gem

Get Help Today

Click Here for more information or to request a communication by phone, email or text.

Or Call

866-573-3656

We are here for you 24/7
Fast, confidential response

Licensing & Accreditation

Brookhaven Retreat is Accredited by the Joint Commission on Accreditation of Health Organizations and is licensed by the State of Tennessee Department of Mental Health and Developmental Disabilities.

FIND OUT MORE

beauty in life worth living
beauty in life worth living

We are a private pay treatment center and do not accept any type of insurance. Costs associated with care are the responsibility of the client.

Canine Rescues Human

Friday, 08 May 2015 00:00  by Celeste R.

Usually people rescue puppies, but in this case, a puppy rescued my grandmother, Celeste Roberts, after her husband of many years died. At 82, she still has so much life left in her, but the process of bereavement sucked away some of the joy she might have otherwise embraced like an emotional vacuum. Of course, it was just a matter of time before she would find a solution. In this case, it was a furry solution. She has always loved dogs, but hadn’t had one of her own in decades. Here’s what she wrote about the new addition to her otherwise quiet home. According to WebMD, the idea of caring for a pet to lift one’s spirits isn’t imaginary. "Pets offer an unconditional love that can be very helpful to people with depression," says Ian Cook, MD, a psychiatrist and director of the Depression Research and Clinic Program at UCLA.

Of course, it’s hard to escape pet therapy as a concept. It’s everywhere. But it’s hard to fathom the power of it until it’s happening to you.

How a Puppy Saved My Life

I got a puppy and all 1 lb. 6 oz. of him gave me a reason to get out of bed in the morning. My first thought was, I have a lot of nerve getting a puppy at my age. Everything I’ve known about puppies was buried deep in the recesses of my mind and it would be necessary to learn about them all over again.

Over the past year, I’d long for a fluffy white teacup poodle to love and cuddle. I had poodles in my 30s and they were a joy. One day I found myself in a puppy store with a friend taking out my credit card as I watched the shivering tiny Yorkie she held in her lap. I felt like a child again. My child was still alive after all and I decided I had to have this bundle of joy to begin my journey back to the world of the living. I named him “Lovi” and the reason was obvious to me. I needed a lover and a four-legged lover didn’t scare me. I also had fond memories of being called Lovi by my friend’s mother, when I was 5. The name says so much to me and makes me emotional.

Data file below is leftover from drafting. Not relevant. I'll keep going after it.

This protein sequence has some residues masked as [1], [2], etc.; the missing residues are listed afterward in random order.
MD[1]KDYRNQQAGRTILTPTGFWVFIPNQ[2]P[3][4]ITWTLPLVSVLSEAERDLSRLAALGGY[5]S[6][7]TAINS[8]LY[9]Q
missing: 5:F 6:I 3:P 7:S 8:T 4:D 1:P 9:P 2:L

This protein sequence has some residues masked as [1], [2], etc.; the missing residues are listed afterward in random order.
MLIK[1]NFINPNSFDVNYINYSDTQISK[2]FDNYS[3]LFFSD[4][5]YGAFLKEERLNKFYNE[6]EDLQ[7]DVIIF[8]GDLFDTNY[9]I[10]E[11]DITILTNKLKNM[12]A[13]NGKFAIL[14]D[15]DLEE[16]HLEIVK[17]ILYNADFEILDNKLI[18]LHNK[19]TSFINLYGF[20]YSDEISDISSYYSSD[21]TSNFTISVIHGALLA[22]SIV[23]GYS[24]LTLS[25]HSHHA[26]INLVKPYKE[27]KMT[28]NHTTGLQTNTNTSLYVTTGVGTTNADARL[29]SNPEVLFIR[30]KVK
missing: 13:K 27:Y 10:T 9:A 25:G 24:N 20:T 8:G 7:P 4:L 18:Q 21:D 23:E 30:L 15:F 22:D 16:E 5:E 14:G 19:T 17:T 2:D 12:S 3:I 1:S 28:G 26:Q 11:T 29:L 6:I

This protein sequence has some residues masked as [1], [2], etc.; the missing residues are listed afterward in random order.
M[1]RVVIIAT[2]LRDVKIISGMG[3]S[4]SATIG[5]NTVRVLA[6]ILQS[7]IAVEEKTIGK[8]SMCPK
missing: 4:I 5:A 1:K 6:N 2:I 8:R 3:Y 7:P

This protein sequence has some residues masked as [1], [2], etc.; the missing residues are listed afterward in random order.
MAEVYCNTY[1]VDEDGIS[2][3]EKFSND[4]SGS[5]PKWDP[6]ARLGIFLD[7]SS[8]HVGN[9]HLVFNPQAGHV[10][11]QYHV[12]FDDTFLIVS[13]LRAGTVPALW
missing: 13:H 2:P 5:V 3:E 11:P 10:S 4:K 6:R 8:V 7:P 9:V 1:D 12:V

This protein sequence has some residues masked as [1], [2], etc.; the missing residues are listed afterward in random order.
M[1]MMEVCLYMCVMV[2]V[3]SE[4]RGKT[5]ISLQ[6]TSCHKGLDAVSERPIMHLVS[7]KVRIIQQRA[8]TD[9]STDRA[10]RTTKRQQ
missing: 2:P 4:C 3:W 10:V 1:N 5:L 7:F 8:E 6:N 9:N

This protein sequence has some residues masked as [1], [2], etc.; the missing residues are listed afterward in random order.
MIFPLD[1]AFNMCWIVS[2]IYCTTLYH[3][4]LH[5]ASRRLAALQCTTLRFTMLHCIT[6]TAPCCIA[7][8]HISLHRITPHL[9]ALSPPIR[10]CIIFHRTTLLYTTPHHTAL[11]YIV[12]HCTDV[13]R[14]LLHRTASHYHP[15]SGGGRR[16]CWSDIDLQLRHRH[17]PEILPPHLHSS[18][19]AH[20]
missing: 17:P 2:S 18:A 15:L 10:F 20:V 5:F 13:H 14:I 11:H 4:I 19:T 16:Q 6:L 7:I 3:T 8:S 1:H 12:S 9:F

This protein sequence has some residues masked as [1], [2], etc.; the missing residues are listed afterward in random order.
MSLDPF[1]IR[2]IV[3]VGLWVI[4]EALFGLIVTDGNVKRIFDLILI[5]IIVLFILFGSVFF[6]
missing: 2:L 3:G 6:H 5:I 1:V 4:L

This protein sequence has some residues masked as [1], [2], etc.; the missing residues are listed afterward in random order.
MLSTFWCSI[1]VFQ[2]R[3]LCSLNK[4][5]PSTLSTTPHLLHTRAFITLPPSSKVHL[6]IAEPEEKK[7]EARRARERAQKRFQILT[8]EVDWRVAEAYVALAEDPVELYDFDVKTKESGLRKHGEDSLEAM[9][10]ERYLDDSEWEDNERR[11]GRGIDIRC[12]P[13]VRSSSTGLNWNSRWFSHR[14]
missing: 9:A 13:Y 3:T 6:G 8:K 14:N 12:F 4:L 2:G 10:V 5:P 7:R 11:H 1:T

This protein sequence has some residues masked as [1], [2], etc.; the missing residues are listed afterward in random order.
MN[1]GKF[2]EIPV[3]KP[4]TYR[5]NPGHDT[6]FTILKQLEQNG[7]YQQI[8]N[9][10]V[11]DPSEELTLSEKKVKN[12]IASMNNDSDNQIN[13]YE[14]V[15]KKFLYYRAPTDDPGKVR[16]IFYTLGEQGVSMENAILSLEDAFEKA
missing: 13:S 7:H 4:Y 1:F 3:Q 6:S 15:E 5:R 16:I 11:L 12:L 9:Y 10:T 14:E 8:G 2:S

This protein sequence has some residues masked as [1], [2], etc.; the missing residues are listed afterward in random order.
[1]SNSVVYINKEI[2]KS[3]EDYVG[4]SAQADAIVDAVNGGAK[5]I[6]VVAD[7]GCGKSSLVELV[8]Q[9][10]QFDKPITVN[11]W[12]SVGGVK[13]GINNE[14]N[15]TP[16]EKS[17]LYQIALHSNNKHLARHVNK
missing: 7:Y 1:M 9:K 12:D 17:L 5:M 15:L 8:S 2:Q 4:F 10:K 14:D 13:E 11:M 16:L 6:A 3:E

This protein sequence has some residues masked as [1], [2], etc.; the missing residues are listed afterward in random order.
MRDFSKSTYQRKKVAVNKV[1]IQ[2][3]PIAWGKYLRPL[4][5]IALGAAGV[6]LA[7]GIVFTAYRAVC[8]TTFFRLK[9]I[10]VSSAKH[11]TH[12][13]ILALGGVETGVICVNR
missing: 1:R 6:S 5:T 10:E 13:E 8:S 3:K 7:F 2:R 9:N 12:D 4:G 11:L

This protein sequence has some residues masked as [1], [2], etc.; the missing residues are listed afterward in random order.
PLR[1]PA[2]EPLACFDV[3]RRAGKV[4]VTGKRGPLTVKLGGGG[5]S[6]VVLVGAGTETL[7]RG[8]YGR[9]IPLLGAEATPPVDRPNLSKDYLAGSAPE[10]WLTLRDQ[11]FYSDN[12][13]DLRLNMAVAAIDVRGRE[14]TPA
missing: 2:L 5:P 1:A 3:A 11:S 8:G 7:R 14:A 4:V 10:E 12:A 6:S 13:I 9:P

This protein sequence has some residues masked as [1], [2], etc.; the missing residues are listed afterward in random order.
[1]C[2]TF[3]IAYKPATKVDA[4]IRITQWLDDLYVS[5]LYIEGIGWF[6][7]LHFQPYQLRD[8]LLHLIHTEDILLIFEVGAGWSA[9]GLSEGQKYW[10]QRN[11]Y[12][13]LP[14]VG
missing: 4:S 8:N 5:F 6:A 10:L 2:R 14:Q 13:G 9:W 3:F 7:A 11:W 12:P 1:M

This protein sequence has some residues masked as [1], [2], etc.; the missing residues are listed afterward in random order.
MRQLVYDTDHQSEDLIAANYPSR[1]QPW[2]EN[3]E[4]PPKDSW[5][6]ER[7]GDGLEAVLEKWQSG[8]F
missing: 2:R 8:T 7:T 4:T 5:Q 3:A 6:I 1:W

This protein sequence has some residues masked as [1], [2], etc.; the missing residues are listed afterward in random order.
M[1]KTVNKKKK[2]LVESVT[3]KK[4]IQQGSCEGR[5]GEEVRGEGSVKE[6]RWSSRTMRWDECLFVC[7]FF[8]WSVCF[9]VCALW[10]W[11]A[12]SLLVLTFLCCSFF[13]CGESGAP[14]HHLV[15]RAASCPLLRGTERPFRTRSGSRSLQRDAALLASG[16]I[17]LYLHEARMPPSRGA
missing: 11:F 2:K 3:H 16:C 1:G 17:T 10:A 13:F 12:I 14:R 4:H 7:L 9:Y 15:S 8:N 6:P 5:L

It brings tears to my eyes, especially when I think about my two-legged Lovi, my husband, Spencer, who died June 18, 2013. The quiet came after all the goodbyes, but then it was too quiet. People told me it takes years to recover from losing a mate, but I had to walk a mile in the moccasins to really understand how impossible life can feel when you find yourself alone morning, noon and night. Your adult off-spring may attempt to cater to your every need, yet they have their own lives and there is a limit to what they can do.

,p>“You’re on your own,” I said to myself, when the realization of what my life would be and what I might become made me wonder what was next.

Each day was a challenge until I got to a point where getting out of bed was difficult.

“Why do I need to get up? I’m not interested in doing anything,” I thought.

And I found myself crying over just about everything. The news and the violence on TV upset me and I had to stop watching it as the negative side of everything was my focus. I was becoming a negative, desperate person who wanted to die. I’d tell myself death would be good because I had lived a very rich life. Besides, I’d say why live too long just to suffer for years. Who needs that? In spite of the fact that I’m not on any medication to speak of and have a clean bill of health, I seemed to have adopted a negative attitude.

“Where has my faith gone?” I asked myself. I knew I needed to get it back. I needed to get back the self-discipline of “act as if” and “just do it,” which had worked for me in the past. But not this time.

I needed to learn to laugh again. That would be Lovi’s job. He became mine October 5, 2013. He taught me to really laugh. I now can see the promise of a new and different life for me. I have a long way to go as I stare down at him lying in my lap fast asleep. I need to see him through at least a few years until he is full-grown. He is the bridge I needed to carry me to the other side of my life. This “tiny bundle of joy,” as my son, John, called him, is a powerful force in helping me accept the fact that my journey is not over. To stop myself from living and turn off my growth would be foolish. Growth will extend my life and with Lovi along for the ride, I’ll be healthier.

Add comment


postprandial